RIT Imaging Science Doctoral Students Win National Awards
Canham, Pahlevan win use of novel imaging instrument
Access to a specialized imaging device that measures reflectance was awarded to two doctoral students at Rochester Institute of Technology in support of their thesis research.
Kelly Canham and Nima Pahlevan, students in the Digital Imaging and Remote Sensing Laboratory in the Chester F. Carlson Center for Imaging Science, won temporary use of spectralradiometers. These instruments measure the amount of light reflected from a material at each wavelength along the electromagnetic spectrum. The awards were made through the Alexander Goetz Instrument Program, co-sponsored by Analytical Space Devices Inc. and the Institute of Electrical and Electronics Engineers Geoscience and Remote Sensing Society. A total of seven 2011 award winners were named.
Canham, a resident of Palmyra, Mo., shares her award with David Messinger, director of the Digital Imaging and Remote Sensing Laboratory, and William Middleton, associate professor of sociology and anthropology. They are developing image-processing tools that will aid Middleton’s archeological research pertaining to the Zapotec civilization in Oaxaca, Mexico.
In December, Canham will use the spectralradiometer, a Field Spec Pro, in Oaxaca to measure the amount of light reflected from soils and vegetation common to the area. The library of spectral signatures—not images—she builds will help the archeological team decide where to dig. Distinct spectral signatures or “fingerprints” will help Canham distinguish between different vegetation and minerals in the soil in Oaxaca.
The team will compare the spectra to images processed in an earlier stage of the project using data collected by NASA’s Earth Observing 1 satellite and its Hyperion hyperspectral sensor. Hyperspectral imaging combines bands of spectral information from the electromagnetic wavelength into three-dimensional data cubes.
“The overall result of this research is to predict archeologically interesting locations using the hyperspectral imagery,” Canham says. “This will help Dr. Middleton and other archaeologists focus their time and efforts in their research. They will not need to rely only on time- and resource-consuming ground surveys to determine a site. Instead, they may simply look at a map created from this research to determine where they would like to focus a more extensive dig-site.”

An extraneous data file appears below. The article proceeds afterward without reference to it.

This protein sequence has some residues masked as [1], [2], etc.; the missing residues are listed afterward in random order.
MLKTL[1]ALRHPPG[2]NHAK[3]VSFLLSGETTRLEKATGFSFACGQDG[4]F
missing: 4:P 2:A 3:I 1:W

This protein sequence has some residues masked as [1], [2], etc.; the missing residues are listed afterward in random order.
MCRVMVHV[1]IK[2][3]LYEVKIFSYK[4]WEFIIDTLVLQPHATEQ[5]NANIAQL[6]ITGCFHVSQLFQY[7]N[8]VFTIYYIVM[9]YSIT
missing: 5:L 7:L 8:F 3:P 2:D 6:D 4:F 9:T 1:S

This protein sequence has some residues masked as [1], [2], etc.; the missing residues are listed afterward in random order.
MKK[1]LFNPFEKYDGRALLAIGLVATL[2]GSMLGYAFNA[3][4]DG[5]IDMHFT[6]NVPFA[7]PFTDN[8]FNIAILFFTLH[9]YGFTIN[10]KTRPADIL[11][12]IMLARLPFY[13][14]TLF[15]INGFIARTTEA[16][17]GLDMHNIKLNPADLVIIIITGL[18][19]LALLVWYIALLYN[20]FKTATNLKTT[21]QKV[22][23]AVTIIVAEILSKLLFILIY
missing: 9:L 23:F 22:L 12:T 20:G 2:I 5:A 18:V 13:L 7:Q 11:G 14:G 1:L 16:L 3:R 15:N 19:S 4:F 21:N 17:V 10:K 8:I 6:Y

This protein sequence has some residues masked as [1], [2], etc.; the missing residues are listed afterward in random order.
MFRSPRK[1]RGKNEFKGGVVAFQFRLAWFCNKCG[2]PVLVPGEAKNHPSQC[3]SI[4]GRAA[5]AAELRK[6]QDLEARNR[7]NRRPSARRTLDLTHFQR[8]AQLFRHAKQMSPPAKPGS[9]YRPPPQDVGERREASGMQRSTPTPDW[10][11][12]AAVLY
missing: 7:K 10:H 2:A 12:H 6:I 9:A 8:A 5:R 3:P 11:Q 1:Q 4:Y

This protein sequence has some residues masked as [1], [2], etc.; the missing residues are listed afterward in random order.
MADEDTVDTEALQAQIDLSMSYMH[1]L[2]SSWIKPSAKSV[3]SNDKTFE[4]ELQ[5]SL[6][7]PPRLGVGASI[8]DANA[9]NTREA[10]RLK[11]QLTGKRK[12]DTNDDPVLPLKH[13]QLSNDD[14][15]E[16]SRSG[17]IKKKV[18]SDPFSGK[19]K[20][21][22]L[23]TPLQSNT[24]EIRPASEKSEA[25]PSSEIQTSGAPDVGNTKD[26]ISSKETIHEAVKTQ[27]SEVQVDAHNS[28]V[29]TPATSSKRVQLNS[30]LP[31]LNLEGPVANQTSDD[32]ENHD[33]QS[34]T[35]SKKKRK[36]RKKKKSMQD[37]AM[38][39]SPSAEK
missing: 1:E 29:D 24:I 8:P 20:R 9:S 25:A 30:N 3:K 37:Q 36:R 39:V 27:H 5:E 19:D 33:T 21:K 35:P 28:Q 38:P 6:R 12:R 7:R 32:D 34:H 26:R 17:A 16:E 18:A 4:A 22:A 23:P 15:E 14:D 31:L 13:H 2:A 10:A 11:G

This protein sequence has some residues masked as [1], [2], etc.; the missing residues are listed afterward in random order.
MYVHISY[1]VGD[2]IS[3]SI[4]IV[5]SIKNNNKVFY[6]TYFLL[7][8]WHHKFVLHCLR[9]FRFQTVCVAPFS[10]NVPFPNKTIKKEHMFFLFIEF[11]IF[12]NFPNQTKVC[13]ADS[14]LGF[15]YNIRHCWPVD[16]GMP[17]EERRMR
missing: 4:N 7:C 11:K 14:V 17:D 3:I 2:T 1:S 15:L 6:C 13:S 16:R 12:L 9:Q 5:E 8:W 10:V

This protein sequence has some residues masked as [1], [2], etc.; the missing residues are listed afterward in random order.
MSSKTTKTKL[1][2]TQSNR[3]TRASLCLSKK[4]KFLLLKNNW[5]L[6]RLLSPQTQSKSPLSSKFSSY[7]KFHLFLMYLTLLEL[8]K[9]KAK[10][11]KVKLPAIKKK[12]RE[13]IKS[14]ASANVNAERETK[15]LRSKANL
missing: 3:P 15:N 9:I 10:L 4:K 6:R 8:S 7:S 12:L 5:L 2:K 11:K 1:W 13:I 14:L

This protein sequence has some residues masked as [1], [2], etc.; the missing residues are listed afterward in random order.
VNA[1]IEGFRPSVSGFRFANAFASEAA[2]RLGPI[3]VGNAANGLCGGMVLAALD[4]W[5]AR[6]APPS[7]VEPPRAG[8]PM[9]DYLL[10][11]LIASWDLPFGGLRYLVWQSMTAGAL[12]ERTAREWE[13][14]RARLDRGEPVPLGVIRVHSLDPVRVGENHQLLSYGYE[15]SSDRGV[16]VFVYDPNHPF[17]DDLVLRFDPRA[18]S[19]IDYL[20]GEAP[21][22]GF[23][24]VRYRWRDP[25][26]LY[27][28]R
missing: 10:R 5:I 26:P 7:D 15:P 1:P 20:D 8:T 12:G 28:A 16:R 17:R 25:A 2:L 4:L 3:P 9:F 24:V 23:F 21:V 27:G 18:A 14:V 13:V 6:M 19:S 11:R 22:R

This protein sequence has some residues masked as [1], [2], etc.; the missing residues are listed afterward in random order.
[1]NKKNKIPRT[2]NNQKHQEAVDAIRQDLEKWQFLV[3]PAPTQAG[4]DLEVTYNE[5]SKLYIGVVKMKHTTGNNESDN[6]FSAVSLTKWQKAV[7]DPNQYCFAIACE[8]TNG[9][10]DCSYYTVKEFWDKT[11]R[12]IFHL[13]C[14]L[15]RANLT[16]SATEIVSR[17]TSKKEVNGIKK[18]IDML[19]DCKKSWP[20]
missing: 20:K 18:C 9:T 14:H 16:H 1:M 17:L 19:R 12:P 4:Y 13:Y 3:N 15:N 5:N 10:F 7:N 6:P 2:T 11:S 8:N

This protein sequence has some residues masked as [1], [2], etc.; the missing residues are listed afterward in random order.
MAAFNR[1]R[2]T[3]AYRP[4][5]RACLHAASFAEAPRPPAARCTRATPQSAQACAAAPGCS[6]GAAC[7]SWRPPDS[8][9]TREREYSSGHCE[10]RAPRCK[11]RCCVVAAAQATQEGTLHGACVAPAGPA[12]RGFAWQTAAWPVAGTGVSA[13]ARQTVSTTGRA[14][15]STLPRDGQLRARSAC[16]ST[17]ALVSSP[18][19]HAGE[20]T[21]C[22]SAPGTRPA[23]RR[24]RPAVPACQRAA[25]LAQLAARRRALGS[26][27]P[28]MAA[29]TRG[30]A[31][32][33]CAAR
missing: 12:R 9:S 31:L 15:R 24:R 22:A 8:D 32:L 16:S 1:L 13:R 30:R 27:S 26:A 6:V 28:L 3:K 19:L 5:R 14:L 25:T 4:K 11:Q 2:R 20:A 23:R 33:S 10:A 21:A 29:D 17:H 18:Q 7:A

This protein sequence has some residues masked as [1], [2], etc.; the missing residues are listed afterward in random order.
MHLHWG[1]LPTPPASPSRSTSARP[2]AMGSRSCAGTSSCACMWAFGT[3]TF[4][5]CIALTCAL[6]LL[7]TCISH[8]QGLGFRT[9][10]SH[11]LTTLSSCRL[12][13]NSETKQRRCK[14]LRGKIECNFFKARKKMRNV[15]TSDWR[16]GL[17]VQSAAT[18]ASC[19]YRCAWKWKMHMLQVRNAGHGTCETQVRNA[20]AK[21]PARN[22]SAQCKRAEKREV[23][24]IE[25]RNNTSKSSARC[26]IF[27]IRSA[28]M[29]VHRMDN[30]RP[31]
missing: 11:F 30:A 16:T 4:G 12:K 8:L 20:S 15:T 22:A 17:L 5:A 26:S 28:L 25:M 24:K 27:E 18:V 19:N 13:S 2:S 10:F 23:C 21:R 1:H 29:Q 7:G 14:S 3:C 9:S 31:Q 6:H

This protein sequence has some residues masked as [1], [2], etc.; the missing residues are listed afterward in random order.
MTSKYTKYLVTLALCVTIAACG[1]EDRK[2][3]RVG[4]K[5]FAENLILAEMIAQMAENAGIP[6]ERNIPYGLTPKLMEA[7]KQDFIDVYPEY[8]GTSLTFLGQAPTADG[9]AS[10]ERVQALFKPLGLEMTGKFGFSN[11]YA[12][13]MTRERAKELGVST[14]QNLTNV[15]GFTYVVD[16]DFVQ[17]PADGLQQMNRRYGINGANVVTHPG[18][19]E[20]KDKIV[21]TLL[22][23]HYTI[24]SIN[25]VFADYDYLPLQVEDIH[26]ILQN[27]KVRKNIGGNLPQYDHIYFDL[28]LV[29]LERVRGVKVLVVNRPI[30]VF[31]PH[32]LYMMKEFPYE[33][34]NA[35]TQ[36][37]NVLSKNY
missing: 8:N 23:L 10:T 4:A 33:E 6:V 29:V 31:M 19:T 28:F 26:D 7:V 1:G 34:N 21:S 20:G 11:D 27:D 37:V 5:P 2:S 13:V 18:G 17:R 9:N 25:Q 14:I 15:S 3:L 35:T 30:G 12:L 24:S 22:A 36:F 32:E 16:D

Pahlevan, a resident of Tehran, Iran, and John Schott, the Fredrick and Anna B. Weidman Professor in the Center for Imaging Science, also won temporary access to a spectralradiometer through the Alexander Goetz Instrument Program. Pahlevan and Schott will use the hand-held device in July to analyze optical properties of coastal waters.
“We will investigate the water quality of the southern shores of Lake Ontario at the mouth of the Genesee and the Niagara rivers,” Pahlevan says.
Their research will also examine the potential of a new generation of the Earth-observing satellite sensor, Landsat, scheduled for launch in December 2012.
“This effort introduces a different approach, based on satellite remote sensing, to provide environmentalists and decision makers with better insights on the state of the ecosystem in coastal waters on a regular basis,” Pahlevan says.
“The neat part of this project is establishing a link between satellite imagery and modeling efforts to improve our ability to monitor water quality in the receiving waters near the river discharge.”
In addition to the award from the Goetz program, Pahlevan was recognized for having the best presentation in the engineering/modeling session at the 21st annual Great Lakes Research Consortium student-faculty conference in March in Syracuse. He presented “The Potential of Landsat/LDCM Coupled with a Hydrodynamic Model for Quantitative Mapping of Water Constituents in Inland Waters.”
July 19, 2019
RIT Croatia Professor Staša Puškarić featured in HBO documentary ‘Ice on Fire’
A professor from RIT Croatia is featured in Ice on Fire, a new HBO documentary about climate change produced by Oscar-winner Leonardo DiCaprio, George DiCaprio and Mathew Schmid and directed by Leila Conners. Professor Staša Puškarić is one of several scientists featured who outline solutions designed stave off the worst effects of global warming.
July 15, 2019
RIT’s Callie Babbitt receives Fulbright U.S. Scholar Award
Callie Babbitt, an associate professor in RIT’s Golisano Institute for Sustainability, will study sustainable solutions that will address the growing challenge of food waste management along Croatia’s Adriatic coast.
July 15, 2019
RIT selects endowed executive director for new Global Cybersecurity Institute
Steve Hoover, former chief technology officer and senior vice president at Xerox and former chief executive officer of the Palo Alto Research Center (PARC), has been named to the newly created position of endowed executive director of RIT’s Global Cybersecurity Institute.
July 12, 2019
Professor honored with Presidential Early Career Award for Scientists and Engineers
RIT computing professor Linwei Wang, whose research is advancing non-invasive personalized healthcare for heart diseases, is receiving the Presidential Early Career Award for Scientists and Engineers, the highest honor bestowed by the U.S. government on outstanding scientists and engineers who are beginning their independent research careers and show exceptional promise for leadership in science and technology.